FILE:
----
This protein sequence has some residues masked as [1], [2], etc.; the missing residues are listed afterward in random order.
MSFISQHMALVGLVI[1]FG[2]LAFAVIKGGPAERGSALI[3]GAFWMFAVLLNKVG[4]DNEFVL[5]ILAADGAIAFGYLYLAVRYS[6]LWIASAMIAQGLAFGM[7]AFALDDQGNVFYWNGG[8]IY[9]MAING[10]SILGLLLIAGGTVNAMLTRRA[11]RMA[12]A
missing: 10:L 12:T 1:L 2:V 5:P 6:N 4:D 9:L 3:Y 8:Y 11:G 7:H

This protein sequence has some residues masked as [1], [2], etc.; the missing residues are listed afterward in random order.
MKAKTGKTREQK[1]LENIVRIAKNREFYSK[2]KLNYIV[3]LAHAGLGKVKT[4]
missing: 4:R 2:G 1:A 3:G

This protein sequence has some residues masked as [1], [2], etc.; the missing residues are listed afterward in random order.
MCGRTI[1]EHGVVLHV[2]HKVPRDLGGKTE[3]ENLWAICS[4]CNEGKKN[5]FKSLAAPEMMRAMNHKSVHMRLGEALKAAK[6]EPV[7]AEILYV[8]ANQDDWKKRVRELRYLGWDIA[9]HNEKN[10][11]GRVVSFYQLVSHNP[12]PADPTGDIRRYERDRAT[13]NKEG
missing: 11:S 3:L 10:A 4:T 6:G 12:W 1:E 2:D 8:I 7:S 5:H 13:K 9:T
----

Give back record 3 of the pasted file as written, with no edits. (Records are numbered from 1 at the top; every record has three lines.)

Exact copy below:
This protein sequence has some residues masked as [1], [2], etc.; the missing residues are listed afterward in random order.
MCGRTI[1]EHGVVLHV[2]HKVPRDLGGKTE[3]ENLWAICS[4]CNEGKKN[5]FKSLAAPEMMRAMNHKSVHMRLGEALKAAK[6]EPV[7]AEILYV[8]ANQDDWKKRVRELRYLGWDIA[9]HNEKN[10][11]GRVVSFYQLVSHNP[12]PADPTGDIRRYERDRAT[13]NKEG
missing: 11:S 3:L 10:A 4:T 6:G 12:W 1:E 2:D 8:I 7:S 5:H 13:K 9:T